“What we've never had a lot of has been capital,” said Benson. “There's just not many VCs in LA, but what has really mushroomed in the last, I would say, four or five years especially, has been, there's just a lot of accelerators and incubators, and general infrastructure solutions, and there's a bit more capital. It's still a very under-capitalized region,” he added.
“We have raised money. We've raised seven-and-a-half million to date, but it's generally been in smaller chunks at a time, so we've grown relatively organically, up to 43 staffers. We need to really invest more now in brand building, have the media industry know that we are as big as we are versus just consumers. I think our comScore showed that we get seventeen percent of US Millennials visiting the site every month,” he said.
Benson added that Ranker has built its success on crunching the numbers.
“Ranker has always been built on data. We put a huge amount of money into engineering, initially, because every item on every list on Ranker you think of it as more of a data object, versus a WordPress template, or something like that. With all that, we've collected a lot of data about consumer preferences at a really precise, and relatively large scale, and we've got some plans in the mix to do something pretty interesting with that data.”
Growing Ranker is a priority for Benson, and he sees the international market as the place to build, beyond the English language-speaking countries. Getting quality translations is key, but just finding where to grow and letting that populace know Ranker is there is a challenge.
“Given that pop culture has become so internationalized, and a lot of what we're covering is pop culture, and we've built the backbone of it to be able to translate the rankings that we have, very easily, it's really more sort of a marketing challenge than anything else. We've got the resources, now, as we've grown to do that. Internationalization is big on the list, for the next year,” he said.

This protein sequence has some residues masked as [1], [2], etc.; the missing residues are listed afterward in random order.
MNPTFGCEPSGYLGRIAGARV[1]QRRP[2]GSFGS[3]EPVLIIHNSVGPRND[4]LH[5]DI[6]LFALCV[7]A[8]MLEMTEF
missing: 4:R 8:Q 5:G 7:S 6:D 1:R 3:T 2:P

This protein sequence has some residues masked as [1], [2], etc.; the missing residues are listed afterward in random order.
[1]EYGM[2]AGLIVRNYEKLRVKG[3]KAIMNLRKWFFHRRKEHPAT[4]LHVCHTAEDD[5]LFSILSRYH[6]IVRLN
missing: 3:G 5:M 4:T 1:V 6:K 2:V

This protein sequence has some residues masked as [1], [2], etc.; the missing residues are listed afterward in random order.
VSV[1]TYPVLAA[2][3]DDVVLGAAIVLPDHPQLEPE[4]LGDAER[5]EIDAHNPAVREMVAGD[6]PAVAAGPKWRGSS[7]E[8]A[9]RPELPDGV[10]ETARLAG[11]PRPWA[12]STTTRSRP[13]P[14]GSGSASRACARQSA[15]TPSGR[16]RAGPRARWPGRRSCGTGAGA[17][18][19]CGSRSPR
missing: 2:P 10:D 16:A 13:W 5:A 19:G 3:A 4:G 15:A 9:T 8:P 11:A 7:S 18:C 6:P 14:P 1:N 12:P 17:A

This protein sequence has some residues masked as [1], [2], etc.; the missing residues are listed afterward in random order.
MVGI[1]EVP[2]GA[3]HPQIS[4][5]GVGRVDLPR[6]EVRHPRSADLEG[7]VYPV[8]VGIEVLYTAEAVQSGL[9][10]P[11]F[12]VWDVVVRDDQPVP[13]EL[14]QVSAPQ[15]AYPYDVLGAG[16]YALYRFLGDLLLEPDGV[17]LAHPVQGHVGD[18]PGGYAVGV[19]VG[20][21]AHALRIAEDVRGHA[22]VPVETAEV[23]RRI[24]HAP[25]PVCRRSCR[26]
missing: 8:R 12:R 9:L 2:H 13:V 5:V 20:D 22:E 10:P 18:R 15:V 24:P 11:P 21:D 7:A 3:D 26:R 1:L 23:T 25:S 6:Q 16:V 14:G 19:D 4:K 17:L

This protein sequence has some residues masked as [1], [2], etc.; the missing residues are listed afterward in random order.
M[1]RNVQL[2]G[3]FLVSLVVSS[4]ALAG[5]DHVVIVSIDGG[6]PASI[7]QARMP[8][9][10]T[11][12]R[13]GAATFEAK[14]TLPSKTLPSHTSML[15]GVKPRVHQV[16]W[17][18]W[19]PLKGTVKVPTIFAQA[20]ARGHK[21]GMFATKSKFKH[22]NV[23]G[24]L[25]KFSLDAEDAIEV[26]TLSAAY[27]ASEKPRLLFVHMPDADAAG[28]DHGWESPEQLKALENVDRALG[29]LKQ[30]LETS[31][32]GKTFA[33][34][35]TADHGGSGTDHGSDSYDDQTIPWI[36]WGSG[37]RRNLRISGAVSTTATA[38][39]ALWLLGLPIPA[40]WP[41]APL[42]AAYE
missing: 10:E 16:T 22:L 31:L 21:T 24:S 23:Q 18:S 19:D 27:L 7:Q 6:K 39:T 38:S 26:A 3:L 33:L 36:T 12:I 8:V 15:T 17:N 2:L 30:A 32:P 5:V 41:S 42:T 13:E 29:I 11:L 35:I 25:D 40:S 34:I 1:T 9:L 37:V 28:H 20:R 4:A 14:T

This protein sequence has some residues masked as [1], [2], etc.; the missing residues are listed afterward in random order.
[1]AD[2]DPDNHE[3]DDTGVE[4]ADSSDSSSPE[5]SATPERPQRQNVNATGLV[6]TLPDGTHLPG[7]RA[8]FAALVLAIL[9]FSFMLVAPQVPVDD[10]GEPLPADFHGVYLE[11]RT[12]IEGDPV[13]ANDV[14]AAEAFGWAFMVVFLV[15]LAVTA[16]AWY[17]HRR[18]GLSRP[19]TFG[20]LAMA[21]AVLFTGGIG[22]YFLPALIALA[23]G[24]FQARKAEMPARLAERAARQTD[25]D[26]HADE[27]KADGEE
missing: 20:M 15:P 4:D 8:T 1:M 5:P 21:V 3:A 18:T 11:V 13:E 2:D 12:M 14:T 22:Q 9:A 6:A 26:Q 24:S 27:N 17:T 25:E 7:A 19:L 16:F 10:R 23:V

Ranker’s popularity comes mostly from the entertainment world. Top movies, television shows, stars and athletes dominate the home page. If you want to know the top movies on the Olympics or the best USA original network series, Ranker is the place to go. What makes it more compelling than simply a user-generated or editor-generated list is the user interaction, from voting to re-ranking. It’s what lets Ranker stand out from BuzzFeed and the like.
“What they don't focus on is the crowdsourced participatory element of content. People re-rank (lists), so there’s no barrier. You don't have to log in to vote on the list. That's why we collect about ten million plus votes a month. The hardcore of our fans have a topical re-ranking, they'll make their own version of it, and then the algorithm for the master list is combining both votes, and re-ranks weigh a lot higher in the algorithm because they tend to be people who are really passionate about a topic,” he added.
Benson will continue to grow Ranker through partnering with brands and entertainment companies that make sense. Plus, the site will continue to value the input of the user, but that doesn’t mean there aren’t other options for growth.
“Ranker will have more high-touch branded integrations in the marketplace, actually live on our site, and being pitched to advertisers, using our data. Along with that, Ranker will have a really, really interesting data product out in the marketplace that has more of a B-to-B usage,” hinted Benson, paraphrasing a movie icon.
“I cannot really say any more than that, because we will sell no wine before its time.”